How NodeJs require module actually works?

Biplap Bhattarai
3 min readApr 25, 2021


Requiring a Module in NodeJs seems like a simple concept, you require a module using require(“module_name”) function and start working with it.

Modularity is the concept NodeJs is based on. Each module in Node has its own scope. A module cannot directly access things defined in another module unless it chooses to expose them. To expose things from a module, the module must be assigned to exports or module.exports. For a module to access another module’s exports or module.exports, it must use require().

When we require a module Node goes through following steps:

  1. Resolving, to find the absolute path of module
  2. Loading, to determine and load the content of file at resolved module.
  3. Wrapping, give every module private scope. And what makes require local to every module.
  4. Evaluating, what VM does with code.
  5. Caching, when module required again, the whole steps doesn’t have to be repeated.

Creating a Module

If my current path is

~/test_project $ pwd

Let’s create a Module called is_fibonacci_number in node_modules folder:

// is_fibonacci_number.js
console.log(“In ‘/home/bhattaraib58/test_project/node_modules’ “)

Requiring the module in “test_project/index.js”:


What the require statement does is that it starts searching for is_fibonacci_number from the base project directory in the path:


and the console gives:

~/test_project $ node index.js
In ‘/home/bhattaraib58/test_project/node_modules’

If we create a modified module in ‘/home/node_modules’,

/* /home/node_modules/is_fibonacci_number.js */

console.log(“In ‘/home/node_modules’ ”)

Requiring the module in “/home/bhattaraib58/test_project/index.js”:


Still gives us the same console from is_fibonacci_number module in test_project/node_modules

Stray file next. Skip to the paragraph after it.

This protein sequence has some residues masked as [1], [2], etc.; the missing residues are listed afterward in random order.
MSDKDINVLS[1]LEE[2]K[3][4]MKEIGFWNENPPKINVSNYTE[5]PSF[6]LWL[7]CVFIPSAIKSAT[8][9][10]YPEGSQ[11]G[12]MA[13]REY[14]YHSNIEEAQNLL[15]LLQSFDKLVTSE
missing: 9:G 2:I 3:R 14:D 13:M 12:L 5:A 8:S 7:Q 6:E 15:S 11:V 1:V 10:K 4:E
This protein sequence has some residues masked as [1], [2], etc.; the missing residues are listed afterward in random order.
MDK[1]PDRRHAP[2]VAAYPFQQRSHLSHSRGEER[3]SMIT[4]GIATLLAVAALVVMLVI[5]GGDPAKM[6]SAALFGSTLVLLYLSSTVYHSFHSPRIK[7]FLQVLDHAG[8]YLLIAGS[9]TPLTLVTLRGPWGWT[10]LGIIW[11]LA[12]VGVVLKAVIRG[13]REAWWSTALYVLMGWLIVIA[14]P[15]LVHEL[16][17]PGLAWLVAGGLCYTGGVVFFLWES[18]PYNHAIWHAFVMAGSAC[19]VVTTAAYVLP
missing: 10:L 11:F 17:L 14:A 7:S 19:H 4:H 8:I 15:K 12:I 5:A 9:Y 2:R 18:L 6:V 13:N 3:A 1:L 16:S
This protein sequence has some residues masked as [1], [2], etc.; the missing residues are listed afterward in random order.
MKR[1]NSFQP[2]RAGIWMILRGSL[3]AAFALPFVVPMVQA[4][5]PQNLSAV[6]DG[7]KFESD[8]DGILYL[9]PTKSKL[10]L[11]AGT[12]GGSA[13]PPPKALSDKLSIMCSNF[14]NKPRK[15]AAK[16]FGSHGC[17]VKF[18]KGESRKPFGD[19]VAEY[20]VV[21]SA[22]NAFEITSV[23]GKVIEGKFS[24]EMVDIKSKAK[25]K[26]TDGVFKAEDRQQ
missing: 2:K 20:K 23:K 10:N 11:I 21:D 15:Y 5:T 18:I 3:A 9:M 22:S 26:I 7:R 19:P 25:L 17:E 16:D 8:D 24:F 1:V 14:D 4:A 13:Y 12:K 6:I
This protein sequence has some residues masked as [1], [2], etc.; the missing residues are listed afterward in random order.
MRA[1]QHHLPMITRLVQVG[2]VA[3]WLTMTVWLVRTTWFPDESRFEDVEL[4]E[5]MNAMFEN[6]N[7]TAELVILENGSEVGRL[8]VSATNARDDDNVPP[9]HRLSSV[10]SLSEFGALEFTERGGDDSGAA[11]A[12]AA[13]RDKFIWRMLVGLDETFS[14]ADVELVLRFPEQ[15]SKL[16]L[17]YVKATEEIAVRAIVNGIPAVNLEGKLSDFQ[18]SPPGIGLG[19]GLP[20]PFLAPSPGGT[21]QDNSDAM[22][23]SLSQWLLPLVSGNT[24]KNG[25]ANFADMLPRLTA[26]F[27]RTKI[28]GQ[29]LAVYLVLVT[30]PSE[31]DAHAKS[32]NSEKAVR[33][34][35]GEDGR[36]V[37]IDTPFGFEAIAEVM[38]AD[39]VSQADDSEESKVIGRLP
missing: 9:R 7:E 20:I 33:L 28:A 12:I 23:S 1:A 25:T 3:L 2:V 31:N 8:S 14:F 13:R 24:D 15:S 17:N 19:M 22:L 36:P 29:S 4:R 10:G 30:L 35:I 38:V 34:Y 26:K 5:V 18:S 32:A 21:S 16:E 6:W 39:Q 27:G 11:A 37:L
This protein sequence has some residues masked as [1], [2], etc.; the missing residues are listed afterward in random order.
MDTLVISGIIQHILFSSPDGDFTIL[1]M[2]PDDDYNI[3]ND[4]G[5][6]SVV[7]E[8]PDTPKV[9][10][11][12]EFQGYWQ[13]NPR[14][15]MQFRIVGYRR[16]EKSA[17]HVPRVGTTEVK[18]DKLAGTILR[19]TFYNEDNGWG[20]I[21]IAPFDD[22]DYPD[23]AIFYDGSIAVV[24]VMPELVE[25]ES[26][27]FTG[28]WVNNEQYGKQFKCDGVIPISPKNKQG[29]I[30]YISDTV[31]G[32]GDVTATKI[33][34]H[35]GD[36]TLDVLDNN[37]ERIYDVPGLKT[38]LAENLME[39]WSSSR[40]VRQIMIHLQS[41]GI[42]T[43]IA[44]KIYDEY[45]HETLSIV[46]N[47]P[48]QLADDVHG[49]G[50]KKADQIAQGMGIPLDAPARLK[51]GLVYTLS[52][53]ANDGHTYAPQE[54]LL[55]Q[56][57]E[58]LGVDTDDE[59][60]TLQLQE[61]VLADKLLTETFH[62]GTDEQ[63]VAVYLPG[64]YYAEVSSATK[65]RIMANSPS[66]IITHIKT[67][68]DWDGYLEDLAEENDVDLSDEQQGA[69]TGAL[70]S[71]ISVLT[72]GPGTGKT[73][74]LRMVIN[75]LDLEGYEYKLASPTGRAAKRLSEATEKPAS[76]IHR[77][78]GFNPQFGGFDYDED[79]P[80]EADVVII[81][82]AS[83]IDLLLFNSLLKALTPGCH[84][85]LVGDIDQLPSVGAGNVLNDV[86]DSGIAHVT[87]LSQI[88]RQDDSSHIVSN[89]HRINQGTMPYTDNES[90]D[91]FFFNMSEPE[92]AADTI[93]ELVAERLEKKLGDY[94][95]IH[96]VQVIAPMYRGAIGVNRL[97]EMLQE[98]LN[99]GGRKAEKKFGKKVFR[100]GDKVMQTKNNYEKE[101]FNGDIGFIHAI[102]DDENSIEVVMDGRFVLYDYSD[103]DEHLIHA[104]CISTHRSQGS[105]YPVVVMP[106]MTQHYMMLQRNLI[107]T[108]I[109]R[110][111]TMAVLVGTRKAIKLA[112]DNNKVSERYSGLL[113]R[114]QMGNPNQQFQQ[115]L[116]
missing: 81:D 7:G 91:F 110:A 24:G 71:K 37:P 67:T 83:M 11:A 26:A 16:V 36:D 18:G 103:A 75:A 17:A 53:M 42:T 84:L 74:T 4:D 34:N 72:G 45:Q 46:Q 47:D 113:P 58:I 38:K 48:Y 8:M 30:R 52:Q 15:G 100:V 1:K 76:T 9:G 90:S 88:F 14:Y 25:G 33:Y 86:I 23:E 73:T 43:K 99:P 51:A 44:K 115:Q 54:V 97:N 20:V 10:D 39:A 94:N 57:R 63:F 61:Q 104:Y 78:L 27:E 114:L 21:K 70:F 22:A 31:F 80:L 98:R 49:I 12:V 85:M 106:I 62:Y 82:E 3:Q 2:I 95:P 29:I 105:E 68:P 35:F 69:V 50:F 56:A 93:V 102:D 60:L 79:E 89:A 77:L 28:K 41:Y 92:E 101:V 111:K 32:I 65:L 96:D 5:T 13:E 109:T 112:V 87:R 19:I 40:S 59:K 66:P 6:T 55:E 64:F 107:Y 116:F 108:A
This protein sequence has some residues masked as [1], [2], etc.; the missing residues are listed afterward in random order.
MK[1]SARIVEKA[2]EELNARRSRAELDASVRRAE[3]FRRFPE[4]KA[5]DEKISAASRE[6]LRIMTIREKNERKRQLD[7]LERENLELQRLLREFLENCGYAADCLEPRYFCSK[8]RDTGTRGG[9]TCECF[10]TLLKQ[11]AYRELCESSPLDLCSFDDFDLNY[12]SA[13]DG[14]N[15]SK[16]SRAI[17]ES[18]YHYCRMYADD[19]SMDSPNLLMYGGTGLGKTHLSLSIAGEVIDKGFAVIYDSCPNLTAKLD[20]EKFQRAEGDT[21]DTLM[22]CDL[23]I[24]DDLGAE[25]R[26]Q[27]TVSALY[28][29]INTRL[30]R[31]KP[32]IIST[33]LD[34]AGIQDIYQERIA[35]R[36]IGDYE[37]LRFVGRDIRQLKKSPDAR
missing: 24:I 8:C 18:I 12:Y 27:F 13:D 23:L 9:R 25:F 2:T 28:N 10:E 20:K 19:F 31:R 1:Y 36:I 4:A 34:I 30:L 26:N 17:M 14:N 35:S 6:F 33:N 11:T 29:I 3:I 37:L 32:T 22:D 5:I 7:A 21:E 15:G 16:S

~/test_project $ node index.js
In ‘/home/bhattaraib58/test_project/node_modules’

Since NodeJs resolved the Module in the top-level project directory, it stops looking for the module elsewhere.

Let’s remove the module

~/test_project $ cd node_modules
~/test_project/node_modules $ rm is_fibonacci_number.js

Let’s Run again console gives:

~/test_project $ node index.js
In ‘/home/node_modules’

The log is different this time, NodeJs has resolved the is_fibonacci_number module from 2 level above from current project directory this time.

Viewing NodeJs Module Import Priority Paths

Let’s see how NodeJs resolved the modules:

~/test_project $ node
> console.log(module)
Module {
id: ‘<repl>’,
path: ‘.’,
exports: {},
parent: undefined,
filename: null,
loaded: false,
children: [],
paths: [


In module, we can see the paths array, which helps us to see where the required modules will be imported from. Then from the current directory until base folder, Node checks for node_modules folder in each level. The closer the module is to import path, faster the module import is resolved.

The paths:


is used for historic reasons and is no longer recommended to be used.

If Module is not found in all of these paths, Node gives us error unable to resolve the module.

> require(“is_fibonacci_number”)
Uncaught Error: Cannot find module ‘is_fibonacci_number’
Require stack:
- <repl>
at Function.Module._resolveFilename (internal/modules/cjs/loader.js:880:15)
at Function.Module._load (internal/modules/cjs/loader.js:725:27)
at Module.require (internal/modules/cjs/loader.js:952:19)
at require (internal/modules/cjs/helpers.js:88:18) {
requireStack: [ ‘<repl>’ ]

JSON and C++ Addons Import:

You can also import JSON and C++ addons node in NodeJs.

When we require a Module NodeJs always try to import module in the following Order:


  1. module.js
  2. module.json // JSON data file
  3. module.node // C++ Addons File (Create C++ Addons: